Getting to know the Neighbours
The hissing you heard was probably not some tetchy night adder abusing you as you walked past its safe haven under the dog’s kennel; it was more than likely the sound of 2014 leaving the stage in a hurry – good riddance I have to say!
To wipe the slate clean and in a sort of dramatic stage entry, 2015 started off with a bang – not the cheap firework variety – but an amazing explosion of snake activity over the festive season as the temperatures rocketed and the food basket, filled with delectable new offerings, burst open to the delight of every predator in sight. It’s early in the year and I don’t know too much about what was happening up there in the hills, but down here in Camperdown, we seem to be on the Chinese calendar, and this is the year of the Mozambique spitting Cobra. We’re not talking little guys here; we’re talking top of the range, Guinness Book of Records stuff, 1.3 – 1.5 metres, fat and feisty, but I can’t explain why there’s been this upsurge in activity, particularly from that one species – unless of course, there are more frogs about.
This upsurge in spitter activity has helped me considerably to gain a better understanding of their behaviour patterns. They’re very shy, and like many other species they’ll take every opportunity to hide rather than depart the scene in a hurry. This, in effect, means that they’ll often remain closer to you than you thought after being disturbed, preferring to rely upon a combination of their lack of movement as the primary form of camouflage, and the fact that they can’t see you.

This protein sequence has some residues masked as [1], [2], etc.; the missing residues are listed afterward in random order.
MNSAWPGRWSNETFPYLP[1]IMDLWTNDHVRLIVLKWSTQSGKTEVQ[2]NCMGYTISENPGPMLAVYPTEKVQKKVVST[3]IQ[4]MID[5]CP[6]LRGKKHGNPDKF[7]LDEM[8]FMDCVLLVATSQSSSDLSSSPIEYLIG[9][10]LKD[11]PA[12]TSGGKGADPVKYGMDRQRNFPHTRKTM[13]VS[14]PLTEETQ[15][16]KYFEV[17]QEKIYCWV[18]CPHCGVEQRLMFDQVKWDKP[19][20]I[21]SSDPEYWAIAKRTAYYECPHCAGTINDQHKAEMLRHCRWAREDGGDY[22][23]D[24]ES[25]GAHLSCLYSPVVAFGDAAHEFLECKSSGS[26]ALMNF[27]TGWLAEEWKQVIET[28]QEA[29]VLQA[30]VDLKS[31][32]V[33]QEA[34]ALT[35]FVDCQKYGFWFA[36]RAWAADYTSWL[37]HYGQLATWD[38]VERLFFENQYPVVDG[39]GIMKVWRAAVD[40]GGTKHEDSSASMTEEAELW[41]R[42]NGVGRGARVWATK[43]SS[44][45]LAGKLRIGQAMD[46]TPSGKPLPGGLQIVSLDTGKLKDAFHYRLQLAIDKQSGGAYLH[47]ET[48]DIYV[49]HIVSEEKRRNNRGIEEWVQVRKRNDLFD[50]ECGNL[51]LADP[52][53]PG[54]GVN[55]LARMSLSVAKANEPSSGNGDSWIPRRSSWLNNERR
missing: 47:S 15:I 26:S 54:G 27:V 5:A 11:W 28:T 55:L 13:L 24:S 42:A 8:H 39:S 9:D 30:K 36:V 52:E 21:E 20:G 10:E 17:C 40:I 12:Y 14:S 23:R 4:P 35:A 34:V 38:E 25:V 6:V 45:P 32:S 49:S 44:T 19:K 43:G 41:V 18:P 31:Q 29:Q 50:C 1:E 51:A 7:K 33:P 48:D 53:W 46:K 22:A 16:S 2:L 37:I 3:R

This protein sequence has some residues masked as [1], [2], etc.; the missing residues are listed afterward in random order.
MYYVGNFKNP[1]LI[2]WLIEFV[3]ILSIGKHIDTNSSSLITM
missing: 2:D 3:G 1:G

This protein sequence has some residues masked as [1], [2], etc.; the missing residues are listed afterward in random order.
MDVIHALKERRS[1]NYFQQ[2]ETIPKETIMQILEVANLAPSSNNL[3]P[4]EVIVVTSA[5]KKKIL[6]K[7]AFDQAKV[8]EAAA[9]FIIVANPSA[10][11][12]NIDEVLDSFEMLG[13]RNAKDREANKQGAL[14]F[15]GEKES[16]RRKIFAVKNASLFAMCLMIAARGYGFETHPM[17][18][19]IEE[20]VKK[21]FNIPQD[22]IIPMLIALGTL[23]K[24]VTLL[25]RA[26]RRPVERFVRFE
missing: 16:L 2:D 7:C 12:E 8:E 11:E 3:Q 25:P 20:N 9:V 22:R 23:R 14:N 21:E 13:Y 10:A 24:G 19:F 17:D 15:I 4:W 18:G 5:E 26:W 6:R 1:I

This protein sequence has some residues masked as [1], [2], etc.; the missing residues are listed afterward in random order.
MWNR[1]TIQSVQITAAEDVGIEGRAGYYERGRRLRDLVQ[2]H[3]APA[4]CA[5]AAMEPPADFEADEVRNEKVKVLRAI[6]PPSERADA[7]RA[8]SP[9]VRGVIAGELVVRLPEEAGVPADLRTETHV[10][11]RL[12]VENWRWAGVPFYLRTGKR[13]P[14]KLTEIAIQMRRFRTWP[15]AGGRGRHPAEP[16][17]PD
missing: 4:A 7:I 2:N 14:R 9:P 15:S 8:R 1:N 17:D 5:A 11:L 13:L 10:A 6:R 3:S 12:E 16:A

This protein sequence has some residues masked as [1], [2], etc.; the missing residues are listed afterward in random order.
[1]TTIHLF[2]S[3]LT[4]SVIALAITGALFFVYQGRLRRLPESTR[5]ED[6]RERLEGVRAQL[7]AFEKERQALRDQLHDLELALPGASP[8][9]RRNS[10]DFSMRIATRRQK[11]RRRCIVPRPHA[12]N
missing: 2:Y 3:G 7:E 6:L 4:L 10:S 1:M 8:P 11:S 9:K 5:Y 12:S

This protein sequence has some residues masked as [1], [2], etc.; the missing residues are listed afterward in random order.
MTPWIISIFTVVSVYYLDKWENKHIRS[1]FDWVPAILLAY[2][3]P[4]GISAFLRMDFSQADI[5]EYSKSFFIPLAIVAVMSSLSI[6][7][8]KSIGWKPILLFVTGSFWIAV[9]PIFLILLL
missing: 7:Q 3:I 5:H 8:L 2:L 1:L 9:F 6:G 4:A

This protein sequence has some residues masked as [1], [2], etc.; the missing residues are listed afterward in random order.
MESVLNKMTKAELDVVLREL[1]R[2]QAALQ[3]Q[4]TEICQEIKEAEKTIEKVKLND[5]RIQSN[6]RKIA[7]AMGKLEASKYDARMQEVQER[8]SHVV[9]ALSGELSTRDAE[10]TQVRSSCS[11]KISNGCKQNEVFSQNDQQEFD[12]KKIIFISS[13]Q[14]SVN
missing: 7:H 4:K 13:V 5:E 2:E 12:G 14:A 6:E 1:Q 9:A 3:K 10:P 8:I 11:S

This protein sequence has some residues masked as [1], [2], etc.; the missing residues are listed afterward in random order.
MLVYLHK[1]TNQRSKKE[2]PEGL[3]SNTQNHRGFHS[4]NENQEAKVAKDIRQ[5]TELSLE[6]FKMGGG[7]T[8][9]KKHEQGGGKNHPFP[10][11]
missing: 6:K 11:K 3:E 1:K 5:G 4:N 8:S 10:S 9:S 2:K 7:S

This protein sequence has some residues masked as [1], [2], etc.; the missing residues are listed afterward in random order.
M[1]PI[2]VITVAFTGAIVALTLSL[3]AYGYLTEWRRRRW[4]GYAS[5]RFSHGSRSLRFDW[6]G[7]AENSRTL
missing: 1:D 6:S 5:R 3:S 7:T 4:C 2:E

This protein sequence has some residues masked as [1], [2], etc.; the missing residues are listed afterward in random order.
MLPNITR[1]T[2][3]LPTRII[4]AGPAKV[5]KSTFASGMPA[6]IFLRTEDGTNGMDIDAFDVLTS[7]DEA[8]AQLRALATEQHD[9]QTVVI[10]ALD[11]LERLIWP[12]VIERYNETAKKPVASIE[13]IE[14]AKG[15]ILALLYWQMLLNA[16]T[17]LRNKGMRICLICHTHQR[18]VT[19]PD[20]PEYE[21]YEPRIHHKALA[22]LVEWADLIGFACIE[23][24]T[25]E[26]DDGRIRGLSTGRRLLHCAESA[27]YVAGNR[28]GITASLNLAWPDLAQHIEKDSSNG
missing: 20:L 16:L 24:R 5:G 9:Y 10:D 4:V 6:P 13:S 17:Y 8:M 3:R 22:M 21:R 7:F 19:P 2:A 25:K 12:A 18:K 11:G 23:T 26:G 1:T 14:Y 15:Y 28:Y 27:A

I mentioned in an article back in 2010, that in order to prevent being spat at, one could provide a ‘decoy’ for them to spit at whilst trying to remove or distract them. Spitters – and this includes the Rinkhals, don’t necessarily aim at the eyes, but rather at the highest point of the moving object confronting them, so a cloth or bag suspended from a stick, gently waved at them will readily gain their attention. This has led to another revelation, especially with the bigger specimens, in that they’ll try to climb into or under the decoy cloth that’s being waved at them, so for future reference, bear in mind that if they can find something to hide in or under, they will.
When coming across a snake in a confined area – courtyard, bedroom etc. – a cloth or a box full of straw can be used as a delaying tactic to give yourself time to decide on your next move! Whilst on cautionary warnings, over the next few years, hopefully it’s only a few, we’re told that we’ll be subjected to ongoing power outages, courtesy you-know-who, which I believe, if regularly implemented, could very likely change the dynamics of predator movement at night. Scary hey?
© pat mckrill. 2015